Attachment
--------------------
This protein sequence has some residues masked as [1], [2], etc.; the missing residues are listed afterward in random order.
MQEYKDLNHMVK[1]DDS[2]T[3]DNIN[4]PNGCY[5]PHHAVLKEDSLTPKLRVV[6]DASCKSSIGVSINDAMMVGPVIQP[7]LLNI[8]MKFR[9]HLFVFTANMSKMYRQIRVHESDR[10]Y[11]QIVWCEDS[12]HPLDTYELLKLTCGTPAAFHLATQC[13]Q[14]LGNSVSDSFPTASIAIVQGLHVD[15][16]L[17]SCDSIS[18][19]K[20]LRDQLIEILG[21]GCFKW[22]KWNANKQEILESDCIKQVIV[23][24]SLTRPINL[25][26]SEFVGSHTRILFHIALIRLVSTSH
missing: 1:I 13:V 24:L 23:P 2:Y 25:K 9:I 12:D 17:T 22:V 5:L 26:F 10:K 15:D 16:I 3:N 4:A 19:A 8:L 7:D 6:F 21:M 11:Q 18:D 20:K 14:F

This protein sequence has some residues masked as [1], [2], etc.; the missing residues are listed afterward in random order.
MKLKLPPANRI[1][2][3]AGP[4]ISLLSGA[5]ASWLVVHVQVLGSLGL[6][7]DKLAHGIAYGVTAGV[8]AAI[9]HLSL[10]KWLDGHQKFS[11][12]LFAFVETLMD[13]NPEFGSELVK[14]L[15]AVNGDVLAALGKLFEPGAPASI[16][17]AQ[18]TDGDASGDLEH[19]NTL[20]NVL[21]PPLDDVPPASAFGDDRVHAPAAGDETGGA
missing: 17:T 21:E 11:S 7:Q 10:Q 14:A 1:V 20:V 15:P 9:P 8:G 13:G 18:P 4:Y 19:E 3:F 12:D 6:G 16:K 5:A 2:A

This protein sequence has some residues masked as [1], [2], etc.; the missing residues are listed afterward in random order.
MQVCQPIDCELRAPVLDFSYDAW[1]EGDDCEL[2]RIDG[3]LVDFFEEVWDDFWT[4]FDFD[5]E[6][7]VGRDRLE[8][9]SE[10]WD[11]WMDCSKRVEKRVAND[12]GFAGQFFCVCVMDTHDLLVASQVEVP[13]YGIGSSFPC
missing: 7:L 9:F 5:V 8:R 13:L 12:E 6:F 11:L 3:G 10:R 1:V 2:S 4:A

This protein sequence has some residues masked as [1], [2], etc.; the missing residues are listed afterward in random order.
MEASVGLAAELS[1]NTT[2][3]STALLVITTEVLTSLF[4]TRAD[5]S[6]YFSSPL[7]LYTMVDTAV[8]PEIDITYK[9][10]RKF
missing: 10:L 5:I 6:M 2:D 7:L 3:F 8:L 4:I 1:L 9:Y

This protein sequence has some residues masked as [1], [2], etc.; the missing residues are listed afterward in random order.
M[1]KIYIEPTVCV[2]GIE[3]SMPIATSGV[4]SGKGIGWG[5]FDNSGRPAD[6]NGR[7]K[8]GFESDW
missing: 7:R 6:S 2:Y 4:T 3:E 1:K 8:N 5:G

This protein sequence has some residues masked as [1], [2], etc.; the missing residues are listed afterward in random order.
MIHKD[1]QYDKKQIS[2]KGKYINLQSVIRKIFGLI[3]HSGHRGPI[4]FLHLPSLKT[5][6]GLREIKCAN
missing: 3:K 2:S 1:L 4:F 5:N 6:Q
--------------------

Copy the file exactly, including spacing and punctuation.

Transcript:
This protein sequence has some residues masked as [1], [2], etc.; the missing residues are listed afterward in random order.
MQEYKDLNHMVK[1]DDS[2]T[3]DNIN[4]PNGCY[5]PHHAVLKEDSLTPKLRVV[6]DASCKSSIGVSINDAMMVGPVIQP[7]LLNI[8]MKFR[9]HLFVFTANMSKMYRQIRVHESDR[10]Y[11]QIVWCEDS[12]HPLDTYELLKLTCGTPAAFHLATQC[13]Q[14]LGNSVSDSFPTASIAIVQGLHVD[15][16]L[17]SCDSIS[18][19]K[20]LRDQLIEILG[21]GCFKW[22]KWNANKQEILESDCIKQVIV[23][24]SLTRPINL[25][26]SEFVGSHTRILFHIALIRLVSTSH
missing: 1:I 13:V 24:L 23:P 2:Y 25:K 9:I 12:D 17:T 22:V 5:L 26:F 10:K 15:D 16:I 3:N 4:A 19:A 8:L 7:D 6:F 21:M 11:Q 18:D 20:K 14:F

This protein sequence has some residues masked as [1], [2], etc.; the missing residues are listed afterward in random order.
MKLKLPPANRI[1][2][3]AGP[4]ISLLSGA[5]ASWLVVHVQVLGSLGL[6][7]DKLAHGIAYGVTAGV[8]AAI[9]HLSL[10]KWLDGHQKFS[11][12]LFAFVETLMD[13]NPEFGSELVK[14]L[15]AVNGDVLAALGKLFEPGAPASI[16][17]AQ[18]TDGDASGDLEH[19]NTL[20]NVL[21]PPLDDVPPASAFGDDRVHAPAAGDETGGA
missing: 17:T 21:E 11:S 7:Q 10:Q 14:A 1:V 20:V 15:P 9:P 8:G 13:G 18:P 4:Y 19:E 3:F 12:D 6:G 16:K 5:A 2:A

This protein sequence has some residues masked as [1], [2], etc.; the missing residues are listed afterward in random order.
MQVCQPIDCELRAPVLDFSYDAW[1]EGDDCEL[2]RIDG[3]LVDFFEEVWDDFWT[4]FDFD[5]E[6][7]VGRDRLE[8][9]SE[10]WD[11]WMDCSKRVEKRVAND[12]GFAGQFFCVCVMDTHDLLVASQVEVP[13]YGIGSSFPC
missing: 7:L 9:F 5:V 8:R 13:L 12:E 6:F 11:L 3:G 10:R 1:V 2:S 4:A

This protein sequence has some residues masked as [1], [2], etc.; the missing residues are listed afterward in random order.
MEASVGLAAELS[1]NTT[2][3]STALLVITTEVLTSLF[4]TRAD[5]S[6]YFSSPL[7]LYTMVDTAV[8]PEIDITYK[9][10]RKF
missing: 10:L 5:I 6:M 2:D 7:L 3:F 8:L 4:I 1:L 9:Y

This protein sequence has some residues masked as [1], [2], etc.; the missing residues are listed afterward in random order.
M[1]KIYIEPTVCV[2]GIE[3]SMPIATSGV[4]SGKGIGWG[5]FDNSGRPAD[6]NGR[7]K[8]GFESDW
missing: 7:R 6:S 2:Y 4:T 3:E 1:K 8:N 5:G

This protein sequence has some residues masked as [1], [2], etc.; the missing residues are listed afterward in random order.
MIHKD[1]QYDKKQIS[2]KGKYINLQSVIRKIFGLI[3]HSGHRGPI[4]FLHLPSLKT[5][6]GLREIKCAN
missing: 3:K 2:S 1:L 4:F 5:N 6:Q